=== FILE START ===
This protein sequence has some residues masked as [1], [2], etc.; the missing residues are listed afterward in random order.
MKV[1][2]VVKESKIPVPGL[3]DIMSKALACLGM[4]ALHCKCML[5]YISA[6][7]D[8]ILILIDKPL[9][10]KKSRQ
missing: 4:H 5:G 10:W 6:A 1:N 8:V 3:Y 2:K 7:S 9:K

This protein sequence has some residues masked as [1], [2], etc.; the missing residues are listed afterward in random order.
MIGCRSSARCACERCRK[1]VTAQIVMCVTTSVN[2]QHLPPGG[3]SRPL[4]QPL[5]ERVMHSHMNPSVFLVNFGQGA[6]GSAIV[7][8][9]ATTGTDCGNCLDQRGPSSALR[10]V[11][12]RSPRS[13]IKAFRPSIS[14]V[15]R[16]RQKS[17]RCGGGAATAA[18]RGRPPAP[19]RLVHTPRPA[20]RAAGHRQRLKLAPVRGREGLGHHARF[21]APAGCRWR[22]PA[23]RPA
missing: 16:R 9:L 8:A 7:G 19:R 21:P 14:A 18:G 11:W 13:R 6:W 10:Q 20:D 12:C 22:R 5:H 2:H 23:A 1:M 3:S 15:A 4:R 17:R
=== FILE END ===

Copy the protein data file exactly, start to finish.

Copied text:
This protein sequence has some residues masked as [1], [2], etc.; the missing residues are listed afterward in random order.
MKV[1][2]VVKESKIPVPGL[3]DIMSKALACLGM[4]ALHCKCML[5]YISA[6][7]D[8]ILILIDKPL[9][10]KKSRQ
missing: 4:H 5:G 10:W 6:A 1:N 8:V 3:Y 2:K 7:S 9:K

This protein sequence has some residues masked as [1], [2], etc.; the missing residues are listed afterward in random order.
MIGCRSSARCACERCRK[1]VTAQIVMCVTTSVN[2]QHLPPGG[3]SRPL[4]QPL[5]ERVMHSHMNPSVFLVNFGQGA[6]GSAIV[7][8][9]ATTGTDCGNCLDQRGPSSALR[10]V[11][12]RSPRS[13]IKAFRPSIS[14]V[15]R[16]RQKS[17]RCGGGAATAA[18]RGRPPAP[19]RLVHTPRPA[20]RAAGHRQRLKLAPVRGREGLGHHARF[21]APAGCRWR[22]PA[23]RPA
missing: 16:R 9:L 8:A 7:G 19:R 21:P 14:A 18:G 11:W 13:R 6:W 10:Q 20:D 12:C 22:R 5:H 2:H 23:A 1:M 3:S 15:A 4:R 17:R